Health & Wellness

Heart - Black

Why are there so many psychopathic surgeons?

What kind of doctor would participate in an inmate's execution, only to 'joke' about getting blood on his jacket? The medical field employs more than a few of his kind.
© Getty
I have never inserted a catheter into a patient's femoral vein. In the unlikely event I ever have to perform this procedure, I hope I don't screw it up as epically as the unnamed doctor assisting with Clayton D. Lockett's execution last April.

What's notable about this doctor's dismal failure, described by the warden who witnessed it as a "bloody mess," isn't just that he hit the nearby femoral artery instead of the vein. Nor is it that his misdirected first attempt caused the fatal drugs to leak into the surrounding tissue instead of traveling through the bloodstream to kill the prisoner. What makes the whole sordid affair all the more appalling is that during the process of botching the execution and inflicting undue suffering, the doctor in question got blood on his jacket and then complained that he'd better get paid enough to buy a new one.

Comment: What defines a good doctor or surgeon? One who practices ethically and empathically with true knowledge that alleviates suffering and leads to increased health?


Genetic scientist discusses GMOs & the junking down of our food supply

It is high time to change the debate from the safety of engineering food to the pesticides that are inside the food. The technology is essentially about spraying a weed killer on the crops and the herbicide RoundUp is an integral part of the technology - the engineered crops are called RoundUp Ready. Farmers everywhere have been assured complete safety, higher yields and savings of herbicide. When these promises don't quite pan out, the farmers don't have much of an opportunity to do something different. It turns out the technology has been incredibly successful, so much so that there is not much of a market for non-engineered seeds now. Monsanto has a monopoly and has cornered the seed supply of much of the planet.

Since all engineered foods come from crops sprayed with RoundUp, they all contain residues of RoundUp. And it turns out other crops are also sprayed with this herbicide, but much later, just before harvest, because it kills the plants and they are dried fast to make harvesting easier for the farmers. This is commonly done with sugar cane, beans, grains, potatoes and many other crops. I usually say in my lectures that if you want to avoid any residue of RoundUp herbicide in your food, go organic. That is the only choice.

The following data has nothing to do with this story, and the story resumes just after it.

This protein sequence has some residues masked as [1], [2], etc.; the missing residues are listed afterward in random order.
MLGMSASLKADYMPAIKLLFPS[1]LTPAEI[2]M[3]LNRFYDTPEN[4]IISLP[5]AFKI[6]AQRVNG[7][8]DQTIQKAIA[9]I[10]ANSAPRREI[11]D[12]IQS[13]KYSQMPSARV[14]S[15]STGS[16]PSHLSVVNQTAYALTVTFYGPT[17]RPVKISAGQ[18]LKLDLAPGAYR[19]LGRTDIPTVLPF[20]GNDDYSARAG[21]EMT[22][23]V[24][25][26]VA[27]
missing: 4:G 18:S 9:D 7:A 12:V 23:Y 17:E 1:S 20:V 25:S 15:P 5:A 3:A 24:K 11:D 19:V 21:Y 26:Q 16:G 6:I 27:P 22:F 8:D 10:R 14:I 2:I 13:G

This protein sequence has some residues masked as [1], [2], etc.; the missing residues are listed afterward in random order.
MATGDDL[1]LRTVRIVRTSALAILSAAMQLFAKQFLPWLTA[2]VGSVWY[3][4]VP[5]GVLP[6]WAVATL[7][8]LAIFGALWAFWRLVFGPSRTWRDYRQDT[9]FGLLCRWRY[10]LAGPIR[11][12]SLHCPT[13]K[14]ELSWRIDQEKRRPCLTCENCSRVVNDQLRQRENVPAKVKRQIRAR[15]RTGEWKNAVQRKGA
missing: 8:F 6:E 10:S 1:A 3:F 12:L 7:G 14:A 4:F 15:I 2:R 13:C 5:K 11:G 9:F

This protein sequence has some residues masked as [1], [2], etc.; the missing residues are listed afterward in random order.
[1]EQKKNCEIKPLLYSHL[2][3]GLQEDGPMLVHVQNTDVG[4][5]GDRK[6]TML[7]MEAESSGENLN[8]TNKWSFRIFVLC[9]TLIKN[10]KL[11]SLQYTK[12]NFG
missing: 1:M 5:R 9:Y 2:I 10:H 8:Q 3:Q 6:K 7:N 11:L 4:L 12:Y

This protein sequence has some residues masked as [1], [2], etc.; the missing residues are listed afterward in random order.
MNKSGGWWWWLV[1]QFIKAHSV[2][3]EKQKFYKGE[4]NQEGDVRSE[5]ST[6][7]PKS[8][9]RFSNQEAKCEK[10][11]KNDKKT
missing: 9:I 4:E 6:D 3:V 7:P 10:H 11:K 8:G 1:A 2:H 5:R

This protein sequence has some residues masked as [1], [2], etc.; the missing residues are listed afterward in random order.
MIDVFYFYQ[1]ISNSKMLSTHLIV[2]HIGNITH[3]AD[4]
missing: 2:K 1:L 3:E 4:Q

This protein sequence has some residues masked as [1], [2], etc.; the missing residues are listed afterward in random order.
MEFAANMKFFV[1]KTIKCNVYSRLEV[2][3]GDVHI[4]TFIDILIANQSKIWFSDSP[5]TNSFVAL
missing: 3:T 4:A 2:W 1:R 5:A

A bit of history to show why RoundUp should be avoided...

Film maker exposes US factory farms using a drone

Speciesism: The Movie
© Wikimedia Common
Speciesism: The Movie
Speciesism: The Movie is an award-winning and controversial new documentary that takes viewers on a sometimes funny, sometimes frightening adventure across North America, exposing the biggest secrets about modern factory farms, and asking the biggest philosophical questions about the belief that our species is more important than the rest. You'll never look at animals the same way again. Especially humans.


The CDC is monitoring 1,400 Ebola cases in US; media remains silent

ebola united states
Investigative journalist Sharyl Attkisson argued Sunday it was not an accident that there has been less coverage by the media of the Ebola crisis. She buttresses her point with a phone conversation she had with a representative from the Centers for Disease Control and Prevention (CDC).

The former CBS reporter told Fox News' Howard Kurtz that since the appointment of Ebola czar Ron Klain by President Obama, CDC Director Tom Frieden has been virtually absent from the public sphere. "Infectious disease experts remain very concerned about the disease," Attkisson said.

Comment: One could argue that the media is silent on Ebola in the US to prevent panic. Another argument could be made that through controlling the flow of information on this plague, the media, under the influence of government and Big Pharma, are holding on to information now only to release it later for their own benefit.

See also: Ebola outbreak rages on despite little media coverage


Statin drugs linked to brain dysfunction

Statins are the most profitable medications in the history of Big Pharma. They are promoted as the go-to medications to prevent/treat heart disease. A recent study found nearly 100% of men and 62% of women aged 66-75 should take a statin medication even if their cholesterol level is normal.[1]

Listening to conventional cardiologists, the American Heart Association, the American College of Cardiology and many other mainstream groups would have you believe that statins should be placed in the water supply. If statins significantly lowered the risk of heart disease -- they don't -- and if statins were not associated with adverse effects -- they are -- then I could entertain a discussion on the widespread use of statins. However, statins are associated with a wide range of serious adverse drug reactions which should cause any health care provider to think twice or at least to use caution when prescribing this class of medication.

Comment: For more on the numerous dangers of statin drugs see:

Statin Drugs Linked to Arthritis, Heart Trouble and Over 300 Adverse Health Effects

Big Pharma Lies About Statin Drugs Finally Exposed in British Medical Journal

Getting Off Statin Drug Stories


Infant child dies from malnutrition caused by parents' strict vegan diet

Pastor Randy Barber
A couple in Calgary, Canada are facing charges after their 14-month old son died from a treatable infection in November, 2013. Prosecutors say that the child's death was preventable and that has body had been severely weakened by the family's strict, vegan diet.

According to CTV News Calgary, at the time of his death, toddler John Clark had never seen a doctor in his life nor received any form of pre- or post-natal care. The boy was born at home and perished of a staph infection two months after his only birthday.

Parents Jeromie Clark, 31, and Jennifer Clark, 34, are Seventh Day Adventists who practiced a strict vegan diet and shunned traditional medical interventions in favor of prayer.

John Clark was admitted Foothills Hospital in Calgary on November 28, 2013 when a family member urged the parents to seek medical attention for the child. The next day he was transferred to Alberta Children's Hospital where he died of a systemic staph infection complicated by malnutrition.

Calgary Police Service Staff Sgt. Doug Andrus said, "We believe that the family followed a strict dietary regimen based on their beliefs" and conspired to conceal the baby's failing health from outsiders.

Comment: This is another sad story of people believing that a vegetarian or vegan diet high in carbohydrates is a healthy dietary choice. There is plenty of evidence showing that the opposite is true, that a diet high in fats and moderate protein along with low carbs is the optimal diet choice: